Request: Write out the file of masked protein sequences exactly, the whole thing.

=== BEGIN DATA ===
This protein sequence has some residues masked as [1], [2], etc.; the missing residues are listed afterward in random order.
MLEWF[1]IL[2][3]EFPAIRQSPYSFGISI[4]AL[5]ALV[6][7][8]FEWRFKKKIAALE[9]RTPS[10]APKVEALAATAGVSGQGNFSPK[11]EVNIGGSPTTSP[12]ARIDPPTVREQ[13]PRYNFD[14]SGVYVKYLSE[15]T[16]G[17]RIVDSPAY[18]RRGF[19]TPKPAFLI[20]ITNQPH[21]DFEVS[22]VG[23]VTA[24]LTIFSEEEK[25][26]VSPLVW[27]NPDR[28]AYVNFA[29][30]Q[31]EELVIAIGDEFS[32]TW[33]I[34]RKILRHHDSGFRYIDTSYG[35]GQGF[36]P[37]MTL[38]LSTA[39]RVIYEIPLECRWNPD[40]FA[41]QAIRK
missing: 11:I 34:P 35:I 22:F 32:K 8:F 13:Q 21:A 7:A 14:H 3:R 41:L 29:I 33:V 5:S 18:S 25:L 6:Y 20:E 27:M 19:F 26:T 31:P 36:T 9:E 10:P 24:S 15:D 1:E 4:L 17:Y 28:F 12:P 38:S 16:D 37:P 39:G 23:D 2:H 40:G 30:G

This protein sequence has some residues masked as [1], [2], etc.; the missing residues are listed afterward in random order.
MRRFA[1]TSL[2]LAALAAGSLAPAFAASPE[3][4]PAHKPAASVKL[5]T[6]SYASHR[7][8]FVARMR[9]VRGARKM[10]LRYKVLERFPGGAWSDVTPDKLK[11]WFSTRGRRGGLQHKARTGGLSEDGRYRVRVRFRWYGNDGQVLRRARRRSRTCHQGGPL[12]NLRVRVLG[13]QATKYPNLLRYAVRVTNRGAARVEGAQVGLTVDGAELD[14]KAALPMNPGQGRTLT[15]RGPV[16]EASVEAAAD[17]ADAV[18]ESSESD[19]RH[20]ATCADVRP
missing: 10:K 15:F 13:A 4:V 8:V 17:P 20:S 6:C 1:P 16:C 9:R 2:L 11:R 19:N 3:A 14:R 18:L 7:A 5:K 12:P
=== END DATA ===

This protein sequence has some residues masked as [1], [2], etc.; the missing residues are listed afterward in random order.
MLEWF[1]IL[2][3]EFPAIRQSPYSFGISI[4]AL[5]ALV[6][7][8]FEWRFKKKIAALE[9]RTPS[10]APKVEALAATAGVSGQGNFSPK[11]EVNIGGSPTTSP[12]ARIDPPTVREQ[13]PRYNFD[14]SGVYVKYLSE[15]T[16]G[17]RIVDSPAY[18]RRGF[19]TPKPAFLI[20]ITNQPH[21]DFEVS[22]VG[23]VTA[24]LTIFSEEEK[25][26]VSPLVW[27]NPDR[28]AYVNFA[29][30]Q[31]EELVIAIGDEFS[32]TW[33]I[34]RKILRHHDSGFRYIDTSYG[35]GQGF[36]P[37]MTL[38]LSTA[39]RVIYEIPLECRWNPD[40]FA[41]QAIRK
missing: 11:I 34:P 35:I 22:F 32:K 8:F 13:Q 21:A 7:A 14:H 3:R 41:L 29:I 33:V 5:S 18:S 25:L 6:Y 20:E 27:M 19:F 26:T 31:P 36:T 9:E 10:P 24:S 15:D 1:E 4:L 17:Y 28:F 12:P 38:S 16:D 37:P 39:G 23:D 2:H 40:G 30:G

This protein sequence has some residues masked as [1], [2], etc.; the missing residues are listed afterward in random order.
MRRFA[1]TSL[2]LAALAAGSLAPAFAASPE[3][4]PAHKPAASVKL[5]T[6]SYASHR[7][8]FVARMR[9]VRGARKM[10]LRYKVLERFPGGAWSDVTPDKLK[11]WFSTRGRRGGLQHKARTGGLSEDGRYRVRVRFRWYGNDGQVLRRARRRSRTCHQGGPL[12]NLRVRVLG[13]QATKYPNLLRYAVRVTNRGAARVEGAQVGLTVDGAELD[14]KAALPMNPGQGRTLT[15]RGPV[16]EASVEAAAD[17]ADAV[18]ESSESD[19]RH[20]ATCADVRP
missing: 10:K 15:F 13:A 4:V 8:V 17:P 20:S 6:C 1:P 16:C 9:R 2:L 11:R 19:N 3:A 14:R 18:L 7:A 5:K 12:P